For the Birds Radio Program: Golden-crowned Kinglet

Original Air Date: Oct. 5, 1988

Golden-crowned Kinglets and little toddlers named Tommy make Laura think of Louis Armstrong and what a wonderful world this is.

Duration: 3′42″


One of the cheeriest sounds of autumn is so quiet and high- pitched that most people don’t even notice it–the seeping of Golden-crowned Kinglets. Their little grace notes sound a bit like the high-pitched call notes of the Black-capped Chickadee, except that kinglet notes invariably are heard in couplets or triplets:

(Recording of a Golden-crowned Kinglet)

Golden-crowned Kinglets are the fairy sprites of the north woods. Their gold and crimson crowns are as exotic as the ruby throat of a hummingbird. They’re almost as tiny as hummingbirds, too–only 3 1/4 inches long. Their weight during fall migration, when they’re as fat as they get, is a mere five and a half grams- -that’s one fifth of an ounce. My two-year-old son Tommy could sit on a scale and balance 2480 of them. Unlike hummingbirds, which frequently sit on branches, wires, or feed perches, kinglets virtually never stop flitting around–even during momentary rest periods, they flick their wings constantly, and their bright eyes and insatiable curiosity are less like hummingbirds than like like two-year-old children. Kinglets are easy to attract by “pishing”–that is, going “psh psh psh,” but most birders are easily frustrated by a kinglets’s utter inability to hold still, just as most grownups are frustrated by the infinite animation of a two-year-old.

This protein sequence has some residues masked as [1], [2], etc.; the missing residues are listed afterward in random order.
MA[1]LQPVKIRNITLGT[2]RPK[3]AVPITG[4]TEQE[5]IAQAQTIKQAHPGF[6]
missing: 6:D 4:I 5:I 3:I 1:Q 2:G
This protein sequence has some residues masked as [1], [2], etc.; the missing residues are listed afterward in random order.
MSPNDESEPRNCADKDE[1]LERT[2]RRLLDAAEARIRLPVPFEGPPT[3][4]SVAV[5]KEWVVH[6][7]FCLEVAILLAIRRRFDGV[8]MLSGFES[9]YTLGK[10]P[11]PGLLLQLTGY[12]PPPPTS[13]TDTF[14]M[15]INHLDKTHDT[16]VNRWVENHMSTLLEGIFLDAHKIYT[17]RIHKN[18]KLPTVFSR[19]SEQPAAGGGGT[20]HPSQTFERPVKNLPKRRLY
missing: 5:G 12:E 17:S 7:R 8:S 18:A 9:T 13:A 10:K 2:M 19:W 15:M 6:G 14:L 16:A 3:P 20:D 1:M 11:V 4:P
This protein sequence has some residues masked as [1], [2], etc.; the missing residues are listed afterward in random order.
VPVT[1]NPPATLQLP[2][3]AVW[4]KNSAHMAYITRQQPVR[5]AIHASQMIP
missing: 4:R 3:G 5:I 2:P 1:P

This time of year, Golden-crowned Kinglets are abundant in the Northland. They don’t normally stay this far north for the winter, but they do often winter in southern Minnesota and Wisconsin, and virtually never go further south than central Texas. They eat insects just about exclusively–when adult flying bugs disappear for the season, they’re limited to whatever eggs, larvae, and pupae they can glean from crevices in tree bark. If that seems like mighty slim pickins to us, kinglets don’t mind a bit. Like toddlers, they take exuberant joy in the sheer act of living. And, like toddlers, kinglets have an inner sunshine that brightens even a dismal day. Over my years of birding, I’ve had two heart-stopping moments when Golden-crowned Kinglets left their wild world for a moment to alight right on my finger. The magic of a wild kinglet trustingly perched in my hands is as close as I’ve ever come to the magic of lullaby time with Tommy clutching my finger as he drifts into sleep.

Tommy won’t be two years old after tomorrow. The three candles on his cake are a promise of ever-expanding horizons. Like a kinglet, he has places to go far beyond my little world, and almost before I can blink, like a kinglet, he’ll be flitting exuberantly into his very own bright new world.

(Recording of Louis Armstrong “What a Wonderful World”)

This is Laura Erickson, and this program has been “For the Birds.”